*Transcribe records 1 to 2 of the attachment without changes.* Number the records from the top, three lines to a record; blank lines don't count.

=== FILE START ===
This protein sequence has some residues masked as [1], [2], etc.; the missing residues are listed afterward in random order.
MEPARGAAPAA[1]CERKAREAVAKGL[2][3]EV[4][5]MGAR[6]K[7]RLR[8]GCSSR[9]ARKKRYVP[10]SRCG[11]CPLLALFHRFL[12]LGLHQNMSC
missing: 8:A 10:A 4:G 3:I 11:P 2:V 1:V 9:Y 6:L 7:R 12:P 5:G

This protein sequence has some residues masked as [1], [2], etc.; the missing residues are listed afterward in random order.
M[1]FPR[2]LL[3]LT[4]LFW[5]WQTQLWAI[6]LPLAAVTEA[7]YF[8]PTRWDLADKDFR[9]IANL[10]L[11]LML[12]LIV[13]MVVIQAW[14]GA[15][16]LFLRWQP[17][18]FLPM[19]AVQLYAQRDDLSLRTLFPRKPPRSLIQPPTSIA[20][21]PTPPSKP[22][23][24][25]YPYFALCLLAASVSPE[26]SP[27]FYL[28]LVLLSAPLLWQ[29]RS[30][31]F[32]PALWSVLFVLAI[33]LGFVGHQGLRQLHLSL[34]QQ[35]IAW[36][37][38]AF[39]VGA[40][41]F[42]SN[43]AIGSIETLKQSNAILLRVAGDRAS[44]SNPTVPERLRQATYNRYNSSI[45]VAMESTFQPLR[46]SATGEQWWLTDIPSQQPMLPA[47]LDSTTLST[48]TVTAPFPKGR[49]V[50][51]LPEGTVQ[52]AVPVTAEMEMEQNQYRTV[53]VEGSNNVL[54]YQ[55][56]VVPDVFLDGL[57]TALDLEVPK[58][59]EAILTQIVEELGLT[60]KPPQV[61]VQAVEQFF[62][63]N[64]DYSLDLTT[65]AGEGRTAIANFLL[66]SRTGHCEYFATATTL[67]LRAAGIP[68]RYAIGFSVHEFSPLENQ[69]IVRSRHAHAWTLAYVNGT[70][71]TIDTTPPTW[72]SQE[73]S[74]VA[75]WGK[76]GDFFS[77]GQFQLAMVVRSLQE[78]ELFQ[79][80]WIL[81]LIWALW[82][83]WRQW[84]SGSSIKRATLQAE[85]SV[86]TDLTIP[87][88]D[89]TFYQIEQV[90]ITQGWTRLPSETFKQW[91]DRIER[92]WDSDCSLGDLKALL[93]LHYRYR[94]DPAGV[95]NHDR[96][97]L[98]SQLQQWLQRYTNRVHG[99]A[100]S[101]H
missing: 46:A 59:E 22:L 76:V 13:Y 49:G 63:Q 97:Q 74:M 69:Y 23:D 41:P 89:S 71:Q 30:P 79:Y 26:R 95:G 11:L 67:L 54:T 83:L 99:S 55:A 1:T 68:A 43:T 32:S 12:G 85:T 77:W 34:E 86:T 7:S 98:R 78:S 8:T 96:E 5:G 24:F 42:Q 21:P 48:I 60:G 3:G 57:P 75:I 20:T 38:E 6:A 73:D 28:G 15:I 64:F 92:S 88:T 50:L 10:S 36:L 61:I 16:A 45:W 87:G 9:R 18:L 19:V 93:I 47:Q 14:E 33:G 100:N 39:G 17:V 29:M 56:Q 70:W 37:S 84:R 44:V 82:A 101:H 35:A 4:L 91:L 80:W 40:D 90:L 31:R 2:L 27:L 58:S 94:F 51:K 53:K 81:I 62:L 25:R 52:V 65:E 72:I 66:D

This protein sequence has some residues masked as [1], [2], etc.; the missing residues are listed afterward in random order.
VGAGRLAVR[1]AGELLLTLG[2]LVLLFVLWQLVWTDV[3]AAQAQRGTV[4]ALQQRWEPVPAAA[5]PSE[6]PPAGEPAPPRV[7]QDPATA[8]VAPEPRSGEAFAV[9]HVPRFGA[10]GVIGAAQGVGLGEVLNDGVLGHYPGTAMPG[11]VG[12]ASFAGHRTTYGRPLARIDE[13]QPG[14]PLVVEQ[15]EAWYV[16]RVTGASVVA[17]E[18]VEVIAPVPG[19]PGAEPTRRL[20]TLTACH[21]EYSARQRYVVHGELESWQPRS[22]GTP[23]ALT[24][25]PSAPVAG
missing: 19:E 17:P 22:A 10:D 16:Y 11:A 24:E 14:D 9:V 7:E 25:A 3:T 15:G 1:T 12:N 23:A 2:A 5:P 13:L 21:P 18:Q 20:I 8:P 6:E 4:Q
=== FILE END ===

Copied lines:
This protein sequence has some residues masked as [1], [2], etc.; the missing residues are listed afterward in random order.
MEPARGAAPAA[1]CERKAREAVAKGL[2][3]EV[4][5]MGAR[6]K[7]RLR[8]GCSSR[9]ARKKRYVP[10]SRCG[11]CPLLALFHRFL[12]LGLHQNMSC
missing: 8:A 10:A 4:G 3:I 11:P 2:V 1:V 9:Y 6:L 7:R 12:P 5:G

This protein sequence has some residues masked as [1], [2], etc.; the missing residues are listed afterward in random order.
M[1]FPR[2]LL[3]LT[4]LFW[5]WQTQLWAI[6]LPLAAVTEA[7]YF[8]PTRWDLADKDFR[9]IANL[10]L[11]LML[12]LIV[13]MVVIQAW[14]GA[15][16]LFLRWQP[17][18]FLPM[19]AVQLYAQRDDLSLRTLFPRKPPRSLIQPPTSIA[20][21]PTPPSKP[22][23][24][25]YPYFALCLLAASVSPE[26]SP[27]FYL[28]LVLLSAPLLWQ[29]RS[30][31]F[32]PALWSVLFVLAI[33]LGFVGHQGLRQLHLSL[34]QQ[35]IAW[36][37][38]AF[39]VGA[40][41]F[42]SN[43]AIGSIETLKQSNAILLRVAGDRAS[44]SNPTVPERLRQATYNRYNSSI[45]VAMESTFQPLR[46]SATGEQWWLTDIPSQQPMLPA[47]LDSTTLST[48]TVTAPFPKGR[49]V[50][51]LPEGTVQ[52]AVPVTAEMEMEQNQYRTV[53]VEGSNNVL[54]YQ[55][56]VVPDVFLDGL[57]TALDLEVPK[58][59]EAILTQIVEELGLT[60]KPPQV[61]VQAVEQFF[62][63]N[64]DYSLDLTT[65]AGEGRTAIANFLL[66]SRTGHCEYFATATTL[67]LRAAGIP[68]RYAIGFSVHEFSPLENQ[69]IVRSRHAHAWTLAYVNGT[70][71]TIDTTPPTW[72]SQE[73]S[74]VA[75]WGK[76]GDFFS[77]GQFQLAMVVRSLQE[78]ELFQ[79][80]WIL[81]LIWALW[82][83]WRQW[84]SGSSIKRATLQAE[85]SV[86]TDLTIP[87][88]D[89]TFYQIEQV[90]ITQGWTRLPSETFKQW[91]DRIER[92]WDSDCSLGDLKALL[93]LHYRYR[94]DPAGV[95]NHDR[96][97]L[98]SQLQQWLQRYTNRVHG[99]A[100]S[101]H
missing: 46:A 59:E 22:L 76:V 13:Y 49:G 63:Q 97:Q 74:M 69:Y 23:D 41:P 89:S 71:Q 30:P 79:Y 26:R 95:G 11:L 67:L 54:T 83:L 99:S 55:A 1:T 68:A 43:T 32:S 12:G 85:T 77:W 34:E 86:T 7:S 98:R 78:S 8:T 96:E 5:G 24:F 42:Q 21:P 48:I 60:G 3:G 57:P 75:I 20:T 38:E 6:A 73:D 28:G 15:I 64:F 92:S 88:T 50:L 10:S 36:L 61:I 16:A 45:W 87:G 9:R 18:L 19:V 93:I 47:Q 14:E 33:G 100:N 39:G 17:V 29:M 56:Q 70:W 37:S 84:R 44:V 82:A 101:H 35:A 4:L 91:L 80:W 40:D 90:L 31:R 2:L 27:L 58:S 94:F 51:K 53:K 81:I 62:L 25:R 52:V 65:E 72:I 66:D